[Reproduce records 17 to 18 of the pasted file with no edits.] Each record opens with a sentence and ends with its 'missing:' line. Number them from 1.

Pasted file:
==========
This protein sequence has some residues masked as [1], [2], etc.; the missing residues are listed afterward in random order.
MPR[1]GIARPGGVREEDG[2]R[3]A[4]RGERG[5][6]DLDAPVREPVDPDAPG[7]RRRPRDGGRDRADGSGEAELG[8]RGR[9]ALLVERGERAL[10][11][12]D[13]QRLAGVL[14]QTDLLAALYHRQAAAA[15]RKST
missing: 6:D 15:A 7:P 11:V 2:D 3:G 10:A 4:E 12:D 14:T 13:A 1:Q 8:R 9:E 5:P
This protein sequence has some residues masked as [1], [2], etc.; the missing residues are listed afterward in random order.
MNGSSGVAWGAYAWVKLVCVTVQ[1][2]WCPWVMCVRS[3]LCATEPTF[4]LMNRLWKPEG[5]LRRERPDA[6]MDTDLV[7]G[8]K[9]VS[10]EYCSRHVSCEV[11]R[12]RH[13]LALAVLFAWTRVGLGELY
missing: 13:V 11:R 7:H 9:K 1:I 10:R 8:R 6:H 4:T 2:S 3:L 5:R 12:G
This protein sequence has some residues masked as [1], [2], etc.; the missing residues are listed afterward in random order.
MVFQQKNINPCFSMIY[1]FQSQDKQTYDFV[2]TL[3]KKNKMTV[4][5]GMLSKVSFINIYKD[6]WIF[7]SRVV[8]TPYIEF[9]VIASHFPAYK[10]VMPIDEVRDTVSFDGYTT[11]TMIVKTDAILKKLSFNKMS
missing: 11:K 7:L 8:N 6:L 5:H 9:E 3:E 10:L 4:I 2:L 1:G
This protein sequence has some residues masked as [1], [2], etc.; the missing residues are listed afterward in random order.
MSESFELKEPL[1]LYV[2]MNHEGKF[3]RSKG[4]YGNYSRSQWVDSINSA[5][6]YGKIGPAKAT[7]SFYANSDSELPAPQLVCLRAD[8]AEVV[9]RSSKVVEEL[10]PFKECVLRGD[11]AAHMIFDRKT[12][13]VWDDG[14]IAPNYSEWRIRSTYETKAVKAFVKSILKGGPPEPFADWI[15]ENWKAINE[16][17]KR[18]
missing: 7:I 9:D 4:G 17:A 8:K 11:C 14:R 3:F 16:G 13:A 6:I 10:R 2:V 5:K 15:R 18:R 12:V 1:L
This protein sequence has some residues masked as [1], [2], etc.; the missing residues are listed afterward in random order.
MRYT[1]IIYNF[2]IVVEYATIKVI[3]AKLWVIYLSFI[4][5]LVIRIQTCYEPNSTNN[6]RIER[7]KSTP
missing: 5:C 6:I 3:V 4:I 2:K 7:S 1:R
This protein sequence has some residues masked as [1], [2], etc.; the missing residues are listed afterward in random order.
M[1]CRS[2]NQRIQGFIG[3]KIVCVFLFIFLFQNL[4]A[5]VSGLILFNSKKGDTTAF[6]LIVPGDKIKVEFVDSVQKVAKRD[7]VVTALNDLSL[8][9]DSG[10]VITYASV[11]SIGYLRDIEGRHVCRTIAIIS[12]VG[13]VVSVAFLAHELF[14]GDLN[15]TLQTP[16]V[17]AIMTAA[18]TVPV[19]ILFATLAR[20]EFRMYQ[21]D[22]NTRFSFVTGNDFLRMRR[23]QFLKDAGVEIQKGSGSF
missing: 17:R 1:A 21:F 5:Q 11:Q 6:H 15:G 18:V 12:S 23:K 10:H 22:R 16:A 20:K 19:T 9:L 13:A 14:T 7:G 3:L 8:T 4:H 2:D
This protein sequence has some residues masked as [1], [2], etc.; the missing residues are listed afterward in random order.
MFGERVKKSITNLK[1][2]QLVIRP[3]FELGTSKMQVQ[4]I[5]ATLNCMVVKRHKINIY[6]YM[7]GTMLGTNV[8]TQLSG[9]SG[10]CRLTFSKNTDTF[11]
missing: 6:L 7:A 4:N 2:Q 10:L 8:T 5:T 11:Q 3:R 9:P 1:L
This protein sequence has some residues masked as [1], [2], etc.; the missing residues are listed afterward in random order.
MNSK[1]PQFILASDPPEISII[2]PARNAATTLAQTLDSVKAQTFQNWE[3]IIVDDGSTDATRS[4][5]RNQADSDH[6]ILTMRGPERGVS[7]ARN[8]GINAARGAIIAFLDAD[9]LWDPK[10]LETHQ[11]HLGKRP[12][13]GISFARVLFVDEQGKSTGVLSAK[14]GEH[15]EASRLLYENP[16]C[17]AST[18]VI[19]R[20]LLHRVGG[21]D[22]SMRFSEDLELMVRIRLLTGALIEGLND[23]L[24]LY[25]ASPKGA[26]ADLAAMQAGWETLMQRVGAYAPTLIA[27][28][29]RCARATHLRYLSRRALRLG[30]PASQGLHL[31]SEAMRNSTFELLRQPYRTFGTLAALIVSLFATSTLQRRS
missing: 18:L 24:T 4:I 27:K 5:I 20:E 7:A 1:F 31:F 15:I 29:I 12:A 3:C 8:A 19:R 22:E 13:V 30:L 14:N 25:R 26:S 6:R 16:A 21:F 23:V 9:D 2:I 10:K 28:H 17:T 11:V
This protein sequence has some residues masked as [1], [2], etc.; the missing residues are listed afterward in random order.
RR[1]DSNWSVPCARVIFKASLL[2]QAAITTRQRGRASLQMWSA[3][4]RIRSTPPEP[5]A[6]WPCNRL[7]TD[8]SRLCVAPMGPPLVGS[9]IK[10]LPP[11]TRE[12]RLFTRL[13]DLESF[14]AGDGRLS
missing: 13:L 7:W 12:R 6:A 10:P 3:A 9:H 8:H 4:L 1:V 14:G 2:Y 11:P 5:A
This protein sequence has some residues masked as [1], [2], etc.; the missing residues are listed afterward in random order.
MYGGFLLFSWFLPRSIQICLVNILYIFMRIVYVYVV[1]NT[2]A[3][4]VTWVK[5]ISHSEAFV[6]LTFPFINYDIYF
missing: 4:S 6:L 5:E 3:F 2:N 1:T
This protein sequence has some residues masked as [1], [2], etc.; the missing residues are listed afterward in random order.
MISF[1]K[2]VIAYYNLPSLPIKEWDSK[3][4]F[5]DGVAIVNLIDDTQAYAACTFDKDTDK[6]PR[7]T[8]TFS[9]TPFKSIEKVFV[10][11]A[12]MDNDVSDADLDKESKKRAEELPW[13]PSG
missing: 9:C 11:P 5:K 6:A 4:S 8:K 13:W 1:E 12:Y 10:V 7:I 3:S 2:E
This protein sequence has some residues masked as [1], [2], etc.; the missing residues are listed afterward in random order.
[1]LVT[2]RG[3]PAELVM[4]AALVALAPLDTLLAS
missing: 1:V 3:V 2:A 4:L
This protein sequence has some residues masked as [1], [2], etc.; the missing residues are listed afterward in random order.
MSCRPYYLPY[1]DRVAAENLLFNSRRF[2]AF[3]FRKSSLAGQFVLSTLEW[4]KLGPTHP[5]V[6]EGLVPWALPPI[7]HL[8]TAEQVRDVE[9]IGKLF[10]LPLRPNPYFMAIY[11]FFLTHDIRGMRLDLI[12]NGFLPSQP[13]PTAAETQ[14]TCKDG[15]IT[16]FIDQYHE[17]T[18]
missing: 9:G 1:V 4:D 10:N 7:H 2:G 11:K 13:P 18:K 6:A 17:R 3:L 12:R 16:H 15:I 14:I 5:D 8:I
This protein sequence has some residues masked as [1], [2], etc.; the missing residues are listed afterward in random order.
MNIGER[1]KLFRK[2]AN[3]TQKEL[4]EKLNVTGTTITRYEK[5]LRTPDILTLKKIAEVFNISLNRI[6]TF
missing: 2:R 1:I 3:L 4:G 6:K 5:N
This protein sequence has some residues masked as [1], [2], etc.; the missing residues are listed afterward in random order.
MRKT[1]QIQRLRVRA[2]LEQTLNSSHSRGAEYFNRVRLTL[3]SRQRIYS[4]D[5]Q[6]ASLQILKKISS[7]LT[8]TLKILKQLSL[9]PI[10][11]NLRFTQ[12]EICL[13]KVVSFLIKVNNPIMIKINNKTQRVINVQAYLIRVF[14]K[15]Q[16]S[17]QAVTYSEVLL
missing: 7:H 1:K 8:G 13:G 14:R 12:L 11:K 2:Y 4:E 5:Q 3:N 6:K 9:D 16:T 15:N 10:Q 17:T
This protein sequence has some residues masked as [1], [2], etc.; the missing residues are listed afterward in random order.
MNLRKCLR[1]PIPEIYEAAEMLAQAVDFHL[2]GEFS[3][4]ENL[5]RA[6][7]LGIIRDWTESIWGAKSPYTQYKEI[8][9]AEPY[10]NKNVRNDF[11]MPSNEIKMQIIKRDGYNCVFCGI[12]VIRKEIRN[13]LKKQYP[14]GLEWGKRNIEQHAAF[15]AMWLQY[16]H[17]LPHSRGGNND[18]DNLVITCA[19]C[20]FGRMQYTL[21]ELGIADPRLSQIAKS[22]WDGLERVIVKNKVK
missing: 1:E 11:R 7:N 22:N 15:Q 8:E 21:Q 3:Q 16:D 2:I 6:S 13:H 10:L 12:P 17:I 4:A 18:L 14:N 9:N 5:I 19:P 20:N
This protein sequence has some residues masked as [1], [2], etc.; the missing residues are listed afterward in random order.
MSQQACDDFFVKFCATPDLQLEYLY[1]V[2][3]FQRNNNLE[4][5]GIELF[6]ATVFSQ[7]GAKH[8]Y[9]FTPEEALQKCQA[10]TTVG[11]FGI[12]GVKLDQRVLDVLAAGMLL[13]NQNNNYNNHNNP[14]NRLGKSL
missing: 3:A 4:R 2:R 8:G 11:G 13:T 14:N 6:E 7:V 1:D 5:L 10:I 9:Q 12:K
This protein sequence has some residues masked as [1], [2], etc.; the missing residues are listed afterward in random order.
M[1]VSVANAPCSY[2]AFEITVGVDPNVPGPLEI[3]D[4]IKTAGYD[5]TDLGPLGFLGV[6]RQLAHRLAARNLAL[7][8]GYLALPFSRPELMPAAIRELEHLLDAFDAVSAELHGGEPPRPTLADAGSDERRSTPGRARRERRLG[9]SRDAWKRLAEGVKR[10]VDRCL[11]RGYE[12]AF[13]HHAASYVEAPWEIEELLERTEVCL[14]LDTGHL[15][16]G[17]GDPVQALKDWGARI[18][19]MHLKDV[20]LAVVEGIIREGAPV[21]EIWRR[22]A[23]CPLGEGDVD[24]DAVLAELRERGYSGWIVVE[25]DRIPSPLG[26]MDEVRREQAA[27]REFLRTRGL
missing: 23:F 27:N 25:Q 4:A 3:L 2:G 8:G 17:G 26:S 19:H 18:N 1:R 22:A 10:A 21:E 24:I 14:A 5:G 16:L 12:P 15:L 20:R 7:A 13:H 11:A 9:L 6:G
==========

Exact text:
This protein sequence has some residues masked as [1], [2], etc.; the missing residues are listed afterward in random order.
MSQQACDDFFVKFCATPDLQLEYLY[1]V[2][3]FQRNNNLE[4][5]GIELF[6]ATVFSQ[7]GAKH[8]Y[9]FTPEEALQKCQA[10]TTVG[11]FGI[12]GVKLDQRVLDVLAAGMLL[13]NQNNNYNNHNNP[14]NRLGKSL
missing: 3:A 4:R 2:R 8:G 11:G 13:T 14:N 6:E 7:V 1:D 5:L 10:I 9:Q 12:K
This protein sequence has some residues masked as [1], [2], etc.; the missing residues are listed afterward in random order.
M[1]VSVANAPCSY[2]AFEITVGVDPNVPGPLEI[3]D[4]IKTAGYD[5]TDLGPLGFLGV[6]RQLAHRLAARNLAL[7][8]GYLALPFSRPELMPAAIRELEHLLDAFDAVSAELHGGEPPRPTLADAGSDERRSTPGRARRERRLG[9]SRDAWKRLAEGVKR[10]VDRCL[11]RGYE[12]AF[13]HHAASYVEAPWEIEELLERTEVCL[14]LDTGHL[15][16]G[17]GDPVQALKDWGARI[18][19]MHLKDV[20]LAVVEGIIREGAPV[21]EIWRR[22]A[23]CPLGEGDVD[24]DAVLAELRERGYSGWIVVE[25]DRIPSPLG[26]MDEVRREQAA[27]REFLRTRGL
missing: 23:F 27:N 25:Q 4:A 3:L 2:G 8:G 17:G 26:S 19:H 18:N 1:R 22:A 10:A 21:E 24:I 14:A 5:G 16:L 12:P 15:L 20:R 7:A 13:H 11:A 9:L 6:G